Audio recording 17.1 transcript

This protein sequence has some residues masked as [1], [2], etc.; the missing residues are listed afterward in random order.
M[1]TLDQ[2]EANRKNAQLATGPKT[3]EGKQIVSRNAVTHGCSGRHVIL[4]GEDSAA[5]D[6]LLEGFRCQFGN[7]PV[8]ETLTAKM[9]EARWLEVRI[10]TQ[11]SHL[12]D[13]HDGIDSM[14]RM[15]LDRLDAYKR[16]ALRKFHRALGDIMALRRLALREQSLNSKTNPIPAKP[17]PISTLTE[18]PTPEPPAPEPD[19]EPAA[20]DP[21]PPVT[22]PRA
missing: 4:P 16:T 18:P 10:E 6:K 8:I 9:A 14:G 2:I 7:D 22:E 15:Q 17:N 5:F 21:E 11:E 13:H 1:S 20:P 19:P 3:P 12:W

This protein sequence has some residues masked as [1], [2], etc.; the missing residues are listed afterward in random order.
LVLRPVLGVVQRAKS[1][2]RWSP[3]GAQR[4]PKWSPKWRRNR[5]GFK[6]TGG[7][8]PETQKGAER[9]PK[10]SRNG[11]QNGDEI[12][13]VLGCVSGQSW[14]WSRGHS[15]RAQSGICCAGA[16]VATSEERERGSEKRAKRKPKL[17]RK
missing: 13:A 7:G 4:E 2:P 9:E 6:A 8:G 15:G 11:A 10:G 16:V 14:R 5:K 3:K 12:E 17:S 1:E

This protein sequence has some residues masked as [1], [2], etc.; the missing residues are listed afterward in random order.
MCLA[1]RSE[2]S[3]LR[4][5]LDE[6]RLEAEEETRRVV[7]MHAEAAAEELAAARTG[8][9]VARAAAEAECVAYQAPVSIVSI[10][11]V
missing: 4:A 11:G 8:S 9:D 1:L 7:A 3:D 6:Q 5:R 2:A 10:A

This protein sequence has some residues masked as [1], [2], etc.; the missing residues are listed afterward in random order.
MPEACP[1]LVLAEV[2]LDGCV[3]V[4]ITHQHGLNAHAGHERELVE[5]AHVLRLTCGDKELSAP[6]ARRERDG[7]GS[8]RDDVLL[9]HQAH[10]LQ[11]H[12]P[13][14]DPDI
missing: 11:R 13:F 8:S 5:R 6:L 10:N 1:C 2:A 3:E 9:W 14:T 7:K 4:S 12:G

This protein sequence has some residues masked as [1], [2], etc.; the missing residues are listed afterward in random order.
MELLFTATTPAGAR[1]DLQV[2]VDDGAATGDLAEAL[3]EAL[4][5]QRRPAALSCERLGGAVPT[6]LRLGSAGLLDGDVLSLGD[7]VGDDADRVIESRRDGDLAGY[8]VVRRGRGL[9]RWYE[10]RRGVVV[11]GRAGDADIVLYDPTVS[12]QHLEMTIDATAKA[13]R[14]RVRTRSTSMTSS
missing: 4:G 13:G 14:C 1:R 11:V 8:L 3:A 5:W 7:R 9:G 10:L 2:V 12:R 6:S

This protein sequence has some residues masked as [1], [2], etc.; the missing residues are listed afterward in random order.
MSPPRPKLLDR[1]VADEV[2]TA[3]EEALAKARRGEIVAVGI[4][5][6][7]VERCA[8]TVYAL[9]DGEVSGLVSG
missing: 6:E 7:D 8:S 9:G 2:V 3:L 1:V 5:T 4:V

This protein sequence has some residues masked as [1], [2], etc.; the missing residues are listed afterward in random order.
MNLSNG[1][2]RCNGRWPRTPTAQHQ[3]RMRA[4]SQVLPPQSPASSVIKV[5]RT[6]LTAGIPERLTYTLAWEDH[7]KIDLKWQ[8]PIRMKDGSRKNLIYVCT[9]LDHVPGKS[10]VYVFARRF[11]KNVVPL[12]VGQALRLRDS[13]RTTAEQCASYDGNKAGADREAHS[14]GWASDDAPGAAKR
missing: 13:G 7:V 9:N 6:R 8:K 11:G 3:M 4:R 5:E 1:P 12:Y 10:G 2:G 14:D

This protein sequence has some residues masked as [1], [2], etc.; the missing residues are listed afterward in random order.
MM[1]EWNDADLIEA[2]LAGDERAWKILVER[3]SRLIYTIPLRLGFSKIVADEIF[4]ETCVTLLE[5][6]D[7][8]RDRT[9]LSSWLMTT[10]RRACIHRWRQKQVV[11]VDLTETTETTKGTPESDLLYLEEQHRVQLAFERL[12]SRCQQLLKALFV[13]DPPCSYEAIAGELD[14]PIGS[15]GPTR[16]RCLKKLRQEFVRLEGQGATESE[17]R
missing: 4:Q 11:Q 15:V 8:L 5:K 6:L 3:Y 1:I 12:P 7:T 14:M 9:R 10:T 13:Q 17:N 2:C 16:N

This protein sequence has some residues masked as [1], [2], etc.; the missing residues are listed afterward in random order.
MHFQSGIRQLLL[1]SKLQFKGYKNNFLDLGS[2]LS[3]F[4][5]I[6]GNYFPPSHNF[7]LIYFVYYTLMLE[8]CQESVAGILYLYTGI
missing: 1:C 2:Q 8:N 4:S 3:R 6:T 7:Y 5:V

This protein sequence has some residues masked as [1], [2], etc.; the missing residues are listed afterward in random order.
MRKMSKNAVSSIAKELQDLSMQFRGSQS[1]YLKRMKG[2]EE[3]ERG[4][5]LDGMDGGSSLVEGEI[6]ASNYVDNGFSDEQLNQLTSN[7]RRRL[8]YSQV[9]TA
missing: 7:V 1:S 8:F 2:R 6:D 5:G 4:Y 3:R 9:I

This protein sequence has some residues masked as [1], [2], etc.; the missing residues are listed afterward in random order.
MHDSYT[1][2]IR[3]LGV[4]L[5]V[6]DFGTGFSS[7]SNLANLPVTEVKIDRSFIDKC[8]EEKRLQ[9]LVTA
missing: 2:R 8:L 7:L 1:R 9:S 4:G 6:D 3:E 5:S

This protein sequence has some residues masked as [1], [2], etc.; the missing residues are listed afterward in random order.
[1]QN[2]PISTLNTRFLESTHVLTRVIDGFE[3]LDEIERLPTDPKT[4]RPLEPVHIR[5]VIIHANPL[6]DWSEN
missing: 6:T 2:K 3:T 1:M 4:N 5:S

Duress, like misrepresentation, can make a contract voidable. So, duress isn't a tort, excuse wise in itself to have claimed the damages, but it can make a contract voidable, and it's a very long standing. But now when we think about duress, we split it into two major elements, ignoring duress to goods for now. There's duress to the person, so physical act duress, and economic duress. So, threats to a person's economic interests. And physical act duress is by far the better established. So, it's long been clear that if I put a gun to your head, and say, sign this contract or I'll blow your brains out, then very clearly I shouldn't be able to enforce that contract against you. But it's important that even here the effect of duress is to make the contract voidable, not void. Economic duress, on the other hand, is relatively new. So, it's only really been developed by the courts over the last forty years, and its boundaries are still evolving and not entirely clear. But if I put such economic pressure upon you then maybe the contract should be voidable because there's been coercion of your will in an illegitimate manner. And in fact, economic duress now looks to be of increasing importance. So, after decisions such as Williams v Roffey, which we looked at in chapter seven, courts might be more willing to find that there is consideration, for example, to vary a contract, because there will be a practical benefit. Because they think that if the agreement has not been entered into freely, then it will be voidable for duress. So, when you're thinking about a claim for duress, you need to establish that there has been a threat or illegitimate  pressure. And that that is a reason that the claimant's entering into the contract, and that they had no reasonable, practical alternative to do so. I think that's important. If the claimant had a reasonable, practical alternative, so they didn't have to succumb to the pressure and it should have pursued that practical alternative. But now there's a lot of discussion about the scope of illegitimate pressure. And I think that's a really interesting area of debate at the moment. So, should all breach of contract count as illegitimate pressure? Any threat to breach of contract, would that constitute an illegitimate pressure? Because a breach of contract is illegitimate, it's an unlawful act you might say. I think that's probably the case, but the next issue is whether or not even lawful acts could count as illegitimate pressure. So, the lawful act duress should be recognized. And there's hints in the cases that it should be, but I don't think any cases decided as a matter of ratio that lawful act duress exists. And the Supreme ourt is due to hear the appeal in Times Travel in November, 2020. And they might provide further guidance on this question. So, Times Travel (UK) Ltd v Pakistan International Airways Corporation is an important case to look out for.


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